Cape Cod, mostly. I trucked out there for 5 days this past weekend for a couple of birthdays. The trip was uneventful, though a bit harsher than usual: sinus pressure plus the lack of my usual coping mechanism on flights (Nyquil, and I never got off my butt to see if there were gelcaps that would put me to sleep just as well) made things a bit painful. I had a great trip, though, and got to see my brothers and parents and nieces, and saw Cape Cod and some family friends for the first time in what may be eight years or so. And it rained! So it was all worth it.
If you have Flash and sound, I cannot recommend highly enough watching the "Talking to Americans" show from the CBC.
Hey, look. Quantitative evidence that abstinence-based education doesn't work. No doubt conservatives can blame the 13% pregnancy rate on the teachers' failing to reach the students. Surely, if we can just reach these hormone-addled teenagers with the message that they shouldn't have sex, then they won't have sex. Right?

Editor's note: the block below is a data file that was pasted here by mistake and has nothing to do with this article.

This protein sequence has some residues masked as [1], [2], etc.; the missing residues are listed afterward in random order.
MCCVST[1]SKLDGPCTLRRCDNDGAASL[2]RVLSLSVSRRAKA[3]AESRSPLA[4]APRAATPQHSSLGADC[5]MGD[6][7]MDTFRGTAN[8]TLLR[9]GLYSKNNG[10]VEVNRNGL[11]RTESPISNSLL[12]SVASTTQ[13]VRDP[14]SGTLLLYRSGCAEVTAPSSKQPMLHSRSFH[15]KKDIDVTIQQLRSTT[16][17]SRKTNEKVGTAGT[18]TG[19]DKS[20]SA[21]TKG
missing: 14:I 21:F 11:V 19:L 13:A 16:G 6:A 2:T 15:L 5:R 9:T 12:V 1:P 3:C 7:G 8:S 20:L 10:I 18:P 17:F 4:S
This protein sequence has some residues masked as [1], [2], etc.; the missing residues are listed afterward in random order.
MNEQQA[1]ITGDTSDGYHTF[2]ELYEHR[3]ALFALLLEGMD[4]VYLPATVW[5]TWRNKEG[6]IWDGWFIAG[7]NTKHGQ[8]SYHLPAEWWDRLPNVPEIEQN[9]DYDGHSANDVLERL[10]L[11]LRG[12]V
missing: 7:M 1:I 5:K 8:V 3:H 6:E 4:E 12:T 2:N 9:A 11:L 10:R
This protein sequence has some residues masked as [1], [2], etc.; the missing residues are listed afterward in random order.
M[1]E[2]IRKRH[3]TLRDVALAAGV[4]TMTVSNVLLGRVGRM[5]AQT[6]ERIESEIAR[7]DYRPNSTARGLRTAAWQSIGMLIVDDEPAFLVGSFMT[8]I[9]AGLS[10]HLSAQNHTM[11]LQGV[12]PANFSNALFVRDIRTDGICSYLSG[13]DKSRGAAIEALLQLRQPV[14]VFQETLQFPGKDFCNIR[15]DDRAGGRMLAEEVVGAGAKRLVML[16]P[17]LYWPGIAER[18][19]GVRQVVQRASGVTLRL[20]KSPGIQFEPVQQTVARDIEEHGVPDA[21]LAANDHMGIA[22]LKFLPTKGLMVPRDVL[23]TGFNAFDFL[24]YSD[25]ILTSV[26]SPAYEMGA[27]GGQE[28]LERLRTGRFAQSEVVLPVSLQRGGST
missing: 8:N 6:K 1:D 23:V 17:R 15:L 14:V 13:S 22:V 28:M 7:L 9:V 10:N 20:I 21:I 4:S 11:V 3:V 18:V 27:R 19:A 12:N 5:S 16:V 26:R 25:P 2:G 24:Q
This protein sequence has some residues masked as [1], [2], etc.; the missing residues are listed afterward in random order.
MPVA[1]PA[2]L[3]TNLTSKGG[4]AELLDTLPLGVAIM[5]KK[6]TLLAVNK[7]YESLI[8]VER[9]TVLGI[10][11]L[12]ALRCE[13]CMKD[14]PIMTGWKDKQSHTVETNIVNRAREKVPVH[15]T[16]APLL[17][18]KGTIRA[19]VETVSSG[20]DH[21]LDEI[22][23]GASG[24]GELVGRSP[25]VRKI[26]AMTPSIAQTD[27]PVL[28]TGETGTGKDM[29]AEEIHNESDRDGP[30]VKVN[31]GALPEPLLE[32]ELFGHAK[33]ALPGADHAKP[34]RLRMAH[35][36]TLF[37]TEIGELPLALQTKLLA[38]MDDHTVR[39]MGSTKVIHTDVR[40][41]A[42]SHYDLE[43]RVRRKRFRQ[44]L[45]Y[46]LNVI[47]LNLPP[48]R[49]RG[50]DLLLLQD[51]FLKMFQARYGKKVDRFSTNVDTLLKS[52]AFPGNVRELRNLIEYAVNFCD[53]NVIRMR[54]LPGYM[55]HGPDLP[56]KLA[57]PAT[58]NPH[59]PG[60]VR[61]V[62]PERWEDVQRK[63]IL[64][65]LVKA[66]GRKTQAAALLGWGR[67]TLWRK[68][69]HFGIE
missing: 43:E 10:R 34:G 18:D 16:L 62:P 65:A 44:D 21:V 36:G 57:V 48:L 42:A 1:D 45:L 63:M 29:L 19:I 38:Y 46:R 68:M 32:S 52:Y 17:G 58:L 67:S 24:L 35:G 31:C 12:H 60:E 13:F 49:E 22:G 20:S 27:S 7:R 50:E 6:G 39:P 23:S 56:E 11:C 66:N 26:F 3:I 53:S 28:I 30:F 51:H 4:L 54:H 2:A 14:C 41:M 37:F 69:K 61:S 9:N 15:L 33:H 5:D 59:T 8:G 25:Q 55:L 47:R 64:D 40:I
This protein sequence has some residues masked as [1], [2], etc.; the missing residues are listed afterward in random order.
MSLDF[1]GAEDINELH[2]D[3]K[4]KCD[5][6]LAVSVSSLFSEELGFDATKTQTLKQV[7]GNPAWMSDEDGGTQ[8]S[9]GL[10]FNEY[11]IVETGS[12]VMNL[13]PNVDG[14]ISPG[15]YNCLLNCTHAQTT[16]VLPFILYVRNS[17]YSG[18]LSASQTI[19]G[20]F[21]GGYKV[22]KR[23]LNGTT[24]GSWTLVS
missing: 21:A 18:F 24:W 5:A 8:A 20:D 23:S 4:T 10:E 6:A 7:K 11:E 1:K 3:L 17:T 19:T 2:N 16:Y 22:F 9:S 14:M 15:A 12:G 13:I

I have a motorcycle license! I barely passed the written test (I didn't study well at all, and it was hard), and for some reason they needed to get a new signature, thumbprint and picture for my license. I remembered to register as an organ donor, so now I have some gear to buy and to find a motorcycle. There are lots of Ninja 250s for sale at the moment, so maybe one of them will work out.
I had a great time at aikido last night. One of our guys tested for 2nd kyu before being deployed to Afghanistan, and I got to throw him around during his test, and then played with a bunch of other people...one of those nights where I felt pretty relaxed, and able to handle whatever attack people threw at me. It's a nice feeling, knowing that I'll do something. It might not be the demonstrated technique, it might not even be strictly aikido, but I won't just stand there.
Been reading a bit about the American educational system, which this incident reminds me of. One author posits that in fact our schools are working just fine, given that they were designed to produce good, pliable citizens. The quick read on this, with supporting references, comes from a 2003 Harper's article by John Taylor Gatto, who wrote The Underground History of American Education, which appears to be out of print (and now I'll have to find it).